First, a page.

I’d become convinced that many Christians lie about their Bible reading; they say they read the Bible but actually do not. Why? Because Bible knowledge or just familiarity with basic biblical ideas and concepts is abysmal. (I could give examples.) However, observations have made me think otherwise. I think Christians are reading their Bibles, but too many lack reading comprehension skills. If you don’t comprehend what you read, it is nearly the same as not reading.
For example, I had a post entitled: Are you trying to study the Bible without reading it? Scripture is given a quick, cursory glance and then the jump is made to thought/discussion. But how do we know if our thoughts are on target if we gave so little attention to the biblical passage? An approach that takes time to observe and comprehend the passage has become foreign in too many Bible study groups. When you expect people to slow down and contemplate the passage, they are stumped – not sure how to handle it.
A related problem was addressed by Jen Wilken in her Christianity Today column: Stop calling everything a Bible study. You can only read the preview if you aren’t a CT subscriber, but the preview gives you the idea. Somewhere along the line “Bible study” became a catch all term for a huge variety of classes that can meet at a church. Excerpt:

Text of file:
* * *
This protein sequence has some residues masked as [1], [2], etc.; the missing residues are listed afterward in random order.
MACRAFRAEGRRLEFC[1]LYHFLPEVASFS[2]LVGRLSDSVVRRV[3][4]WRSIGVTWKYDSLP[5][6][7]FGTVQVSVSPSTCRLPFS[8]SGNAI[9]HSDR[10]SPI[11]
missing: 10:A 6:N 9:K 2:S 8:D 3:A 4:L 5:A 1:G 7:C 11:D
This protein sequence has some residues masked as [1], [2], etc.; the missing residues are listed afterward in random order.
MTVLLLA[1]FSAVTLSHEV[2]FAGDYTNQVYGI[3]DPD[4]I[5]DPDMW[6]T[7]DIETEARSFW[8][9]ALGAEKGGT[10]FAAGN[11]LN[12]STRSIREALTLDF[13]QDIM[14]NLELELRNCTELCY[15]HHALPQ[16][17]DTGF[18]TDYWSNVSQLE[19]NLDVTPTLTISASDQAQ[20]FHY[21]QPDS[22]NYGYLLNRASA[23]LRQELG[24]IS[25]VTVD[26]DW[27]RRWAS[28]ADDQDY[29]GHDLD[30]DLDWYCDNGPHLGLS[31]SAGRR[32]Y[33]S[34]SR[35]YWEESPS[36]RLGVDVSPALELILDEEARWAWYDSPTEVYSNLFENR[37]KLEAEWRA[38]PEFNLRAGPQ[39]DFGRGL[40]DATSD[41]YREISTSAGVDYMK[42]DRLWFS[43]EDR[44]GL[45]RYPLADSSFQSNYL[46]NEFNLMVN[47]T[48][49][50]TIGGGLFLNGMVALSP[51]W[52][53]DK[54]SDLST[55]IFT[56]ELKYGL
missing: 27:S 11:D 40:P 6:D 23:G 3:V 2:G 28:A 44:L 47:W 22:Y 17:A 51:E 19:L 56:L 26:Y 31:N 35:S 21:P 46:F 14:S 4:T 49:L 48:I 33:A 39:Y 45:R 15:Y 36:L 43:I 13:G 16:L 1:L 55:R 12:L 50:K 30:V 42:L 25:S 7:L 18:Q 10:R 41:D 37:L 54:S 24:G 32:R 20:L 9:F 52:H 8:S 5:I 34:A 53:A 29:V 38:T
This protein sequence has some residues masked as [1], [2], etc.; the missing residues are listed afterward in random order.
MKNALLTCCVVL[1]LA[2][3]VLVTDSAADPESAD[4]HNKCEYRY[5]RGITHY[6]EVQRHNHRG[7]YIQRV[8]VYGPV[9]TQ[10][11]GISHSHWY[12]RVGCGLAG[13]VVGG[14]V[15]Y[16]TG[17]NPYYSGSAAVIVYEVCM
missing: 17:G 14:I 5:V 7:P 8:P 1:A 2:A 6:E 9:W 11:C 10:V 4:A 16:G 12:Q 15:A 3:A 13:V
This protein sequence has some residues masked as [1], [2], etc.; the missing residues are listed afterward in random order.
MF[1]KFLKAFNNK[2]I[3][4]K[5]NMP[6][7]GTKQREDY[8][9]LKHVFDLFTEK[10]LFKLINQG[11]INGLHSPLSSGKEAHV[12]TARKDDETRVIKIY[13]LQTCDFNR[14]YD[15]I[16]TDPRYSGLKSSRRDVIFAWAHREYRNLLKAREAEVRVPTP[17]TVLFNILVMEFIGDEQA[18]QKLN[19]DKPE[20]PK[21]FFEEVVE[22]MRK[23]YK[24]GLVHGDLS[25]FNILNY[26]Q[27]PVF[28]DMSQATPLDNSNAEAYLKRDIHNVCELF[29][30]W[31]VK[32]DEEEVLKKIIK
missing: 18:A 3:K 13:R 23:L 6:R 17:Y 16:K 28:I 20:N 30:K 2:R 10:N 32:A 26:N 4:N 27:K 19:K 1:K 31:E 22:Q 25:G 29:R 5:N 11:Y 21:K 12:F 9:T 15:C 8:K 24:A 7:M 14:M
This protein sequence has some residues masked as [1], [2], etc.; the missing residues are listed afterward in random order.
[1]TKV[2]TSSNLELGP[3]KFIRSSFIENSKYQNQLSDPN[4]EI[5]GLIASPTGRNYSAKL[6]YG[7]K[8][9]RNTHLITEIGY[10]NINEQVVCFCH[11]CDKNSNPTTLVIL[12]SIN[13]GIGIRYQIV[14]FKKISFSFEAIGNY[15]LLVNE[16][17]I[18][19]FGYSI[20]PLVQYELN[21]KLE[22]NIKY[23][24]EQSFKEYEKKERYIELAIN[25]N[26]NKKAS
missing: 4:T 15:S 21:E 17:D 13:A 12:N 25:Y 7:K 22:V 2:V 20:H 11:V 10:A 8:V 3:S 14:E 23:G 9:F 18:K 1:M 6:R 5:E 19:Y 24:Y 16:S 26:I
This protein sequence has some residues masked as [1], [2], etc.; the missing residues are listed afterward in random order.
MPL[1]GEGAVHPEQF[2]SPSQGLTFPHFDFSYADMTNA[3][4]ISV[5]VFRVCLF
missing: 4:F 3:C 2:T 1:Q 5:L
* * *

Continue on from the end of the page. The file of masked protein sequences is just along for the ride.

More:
“As we have expanded our use of the term, we have decreased the number of actual Bible studies we offer. Churches have gradually shifted away from offering basic Bible study in favor of studies that are topical or devotional, adopting formats that more closely resemble a book club discussion than a class that teaches Scripture.”
Perhaps I lump a couple related concerns together: there is a lack of personal reading comprehension, and a lack of true Bible study/teaching in groups.
I did a web search for “reading comprehension” and liked this (although I am not otherwise endorsing the source):
“What is reading comprehension? Reading comprehension skill separates the ‘passive’ unskilled reader from the ‘active’ readers. Skilled readers don’t just read, they interact with the text. To help a beginning reader understand this concept, you might make them privy to the dialogue readers have with themselves while reading. Skilled readers, for instance:
– Predict what will happen next in a story using clues presented in text
– Create questions about the main idea, message, or plot of the text
– Monitor understanding of the sequence, context, or characters
– Clarify parts of the text which have confused them
– Connect the events in the text to prior knowledge or experience.”
We learn these things in our youth in school, but as adults we may need to get back to the basics and perhaps re-teach ourselves how to be an active reader.
I think too many Christians read the Bible passively rather than actively. The list above about being a skilled reader can be applied to Bible reading. Become an active Bible reader! More next post. (This will be a 3-part series.)